It is in the interest of energy producers and consumers to work together to meet the global energy challenges of the next few years, International Energy Agency (IEA) executive director Robert Priddle said at the launch of the latest World Energy Outlook report in Osaka, Japan in late September.
“The messages in this book are of equal relevance to producers and consumers and the challenges it describes can be best met if we co-operate in tackling them.”
Organisation of Petroleum Exporting Countries (OPEC) president Rilwanu Lukman echoed this view, telling an OPEC ministerial meeting in Osaka the same week that “we attach a great deal of importance to producer-consumer dialogue.” Both Mr Lukman and Mr Priddle were in Osaka to attend the Eighth International Energy Forum. The two organisations had held their first joint press conference earlier in the month in Rio de Janeiro.
“The IEA is proud of its reputation as the energy watchdog of the industrialised world, and will maintain it,” Mr Priddle told the press conference with OPEC secretary general Alvaro Silva-Calderon at the World Petroleum Congress. “We speak for oil consumers everywhere; but we also have major oil producers as our members. A good watchdog can see both sides of the fence.”
The two organisations are both co-operating on an international Joint Oil Data Exercise, designed to bring greater transparency to oil markets by improving the quality of published data on oil demand, supply and stocks.
The latest edition of the World Energy Outlook projects trends in energy supply and demand, prices, trade and carbon emissions to the year 2030. It also includes a special chapter on energy and poverty (see Databank, page 52).
IEA (2002), World Energy Outlook, OECD, Paris.
French President Jacques Chirac’s recent horror at French roads being among the most dangerous in Europe was borne out by recent figures from the European Conference of Ministers of Transport (ECMT), which is based at the OECD. These show that while the highest number of road deaths in absolute terms in 2001 occurred in Russia, up 4.4% from a year earlier at 30,898, France came second, up 1% at 7,720.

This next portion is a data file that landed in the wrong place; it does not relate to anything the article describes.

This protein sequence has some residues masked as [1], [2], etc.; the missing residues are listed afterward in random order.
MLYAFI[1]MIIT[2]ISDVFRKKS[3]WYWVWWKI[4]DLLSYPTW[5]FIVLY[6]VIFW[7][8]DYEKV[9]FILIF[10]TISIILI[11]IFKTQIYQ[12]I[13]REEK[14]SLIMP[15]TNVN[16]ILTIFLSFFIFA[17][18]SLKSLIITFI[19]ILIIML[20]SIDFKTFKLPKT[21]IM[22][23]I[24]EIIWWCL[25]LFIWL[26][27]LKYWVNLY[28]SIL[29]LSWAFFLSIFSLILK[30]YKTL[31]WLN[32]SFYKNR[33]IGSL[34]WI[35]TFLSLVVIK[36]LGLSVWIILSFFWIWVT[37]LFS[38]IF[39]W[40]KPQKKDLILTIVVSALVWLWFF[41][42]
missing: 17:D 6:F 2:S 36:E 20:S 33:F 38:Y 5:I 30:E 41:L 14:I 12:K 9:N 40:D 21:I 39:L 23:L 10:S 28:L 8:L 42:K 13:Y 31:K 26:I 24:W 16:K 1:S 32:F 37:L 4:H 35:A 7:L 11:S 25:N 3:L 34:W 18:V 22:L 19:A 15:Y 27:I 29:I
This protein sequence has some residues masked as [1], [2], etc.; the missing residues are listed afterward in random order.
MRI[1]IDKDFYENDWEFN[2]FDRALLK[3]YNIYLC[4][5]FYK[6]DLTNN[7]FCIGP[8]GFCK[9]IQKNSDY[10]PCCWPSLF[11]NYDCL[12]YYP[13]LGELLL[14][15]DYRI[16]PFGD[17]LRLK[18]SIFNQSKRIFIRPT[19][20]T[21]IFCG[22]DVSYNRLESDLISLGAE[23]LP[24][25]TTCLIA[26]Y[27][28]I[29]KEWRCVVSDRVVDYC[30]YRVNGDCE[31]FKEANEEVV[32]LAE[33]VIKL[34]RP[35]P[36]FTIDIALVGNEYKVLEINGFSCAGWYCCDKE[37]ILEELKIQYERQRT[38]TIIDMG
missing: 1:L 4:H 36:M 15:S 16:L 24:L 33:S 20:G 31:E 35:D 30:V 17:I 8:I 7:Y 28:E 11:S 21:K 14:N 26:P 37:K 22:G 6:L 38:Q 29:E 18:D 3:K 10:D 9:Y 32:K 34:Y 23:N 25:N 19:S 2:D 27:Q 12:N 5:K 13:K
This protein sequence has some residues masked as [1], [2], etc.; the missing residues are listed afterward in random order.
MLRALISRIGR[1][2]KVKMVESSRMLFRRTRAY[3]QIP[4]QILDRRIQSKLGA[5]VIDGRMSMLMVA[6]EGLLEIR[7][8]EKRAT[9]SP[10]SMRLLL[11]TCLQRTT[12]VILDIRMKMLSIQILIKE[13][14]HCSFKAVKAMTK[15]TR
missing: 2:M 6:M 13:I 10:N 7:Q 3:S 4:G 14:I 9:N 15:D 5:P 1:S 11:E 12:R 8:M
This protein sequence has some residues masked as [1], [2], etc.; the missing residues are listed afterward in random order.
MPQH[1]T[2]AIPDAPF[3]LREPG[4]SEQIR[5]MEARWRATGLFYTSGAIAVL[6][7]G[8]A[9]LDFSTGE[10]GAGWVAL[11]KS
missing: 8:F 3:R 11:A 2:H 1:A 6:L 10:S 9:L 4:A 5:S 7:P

Roads in western, central and eastern Europe generally became safer in 2001, with the number of road deaths significantly lower than in 2000, but in the Commonwealth of Independent States (CIS) the record worsened, with a 5.3% rise in the number of fatalities. The number of deaths on the road in western Europe fell by 3.9% in 2001, while fatalities on central and eastern European roads dropped more than 4.7%. But the overall death toll on European roads for the year still came in at more than 87,500, preliminary figures from the ECMT showed.
And performance varied widely between countries. The sharpest rise in road deaths was in Yugoslavia, up 21.5% from a year earlier with 1,273 people killed, followed by Ukraine, with road deaths up 13.5% at 5,900. The steepest increase in western Europe was Finland, with road deaths up 9.3% in 2001 to 433. Macedonia and Liechtenstein can claim the sharpest percentage fall in road deaths, down 34.0% and 33.3% respectively, although the actual number of people killed remained far higher in Macedonia (107) than in Liechtenstein, where just two people died. And Azerbaijan was the only CIS state to reduce its number of road deaths, down 6.2% at 559.
©OECD Observer No 234, October 2002